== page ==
The Troubled Asset Relief Program — TARP — expired yesterday, having cost nowhere close to its original sticker price of $700 billion. (See, e.g., TARP Bailout to Cost Less Than Once Anticipated) $700 billion was a guesstimate born of political expedience, more than the $500 billion Treasury officials targeted in their initial bailout plans but less than $1 trillion, which Treasury officials feared might be required to slow the economy’s September 2008 death spiral. As the NYTimes reports in the linked article, taxpayers may even make money of the deal. Maybe.
Remember September 2008? 25 months ago? The government took over Fannie Mae and Freddie Mac, Lehman Brothers filed for bankruptcy, AIG and Merrill Lynch were going down, Morgan Stanley and Goldman feared they were days away from collapse? Wall Street had gone off the rails and crashed into the world economy like the train in The Fugitive? No? Apparently you are not alone:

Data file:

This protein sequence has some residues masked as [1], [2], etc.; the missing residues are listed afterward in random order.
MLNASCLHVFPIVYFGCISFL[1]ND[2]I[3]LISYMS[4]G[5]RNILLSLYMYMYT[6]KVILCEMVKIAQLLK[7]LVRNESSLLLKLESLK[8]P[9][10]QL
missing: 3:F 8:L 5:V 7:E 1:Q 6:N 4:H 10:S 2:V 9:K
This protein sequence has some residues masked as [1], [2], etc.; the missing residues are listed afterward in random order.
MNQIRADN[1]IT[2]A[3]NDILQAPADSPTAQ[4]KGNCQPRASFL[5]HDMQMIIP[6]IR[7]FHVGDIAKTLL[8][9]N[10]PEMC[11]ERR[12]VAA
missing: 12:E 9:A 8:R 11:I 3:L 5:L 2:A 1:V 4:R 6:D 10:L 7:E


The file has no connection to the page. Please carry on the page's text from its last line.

Fewer than three in 10 Americans say they believe [TARP] was necessary “to prevent the financial industry from failing and drastically hurting the U.S. economy,” according to a poll in July for Bloomberg News. (NYTimes)
I understand the rage against Wall Street’s excesses, but denying that the U.S. and world economy were hanging by a thread in fall 2008 ignores the facts. Which brings to mind Derek Bok’s quote: If you think education is expensive, try ignorance. The gleeful embrace of ignorance is the political Special of the Season; look no farther than Sarah Palin and the Tea Party’s enthusiastic embrace of Christine O’Donnell, the Republican nominee for Governor of Delaware. Rage against Wall Street, rage against TARP, rage against Obama’s stimulus package brought us the Tea Party, a “populist” movement financed by billionaires. If you deny the existence of evolution, it’s easy to deny the plain truth about the need for TARP.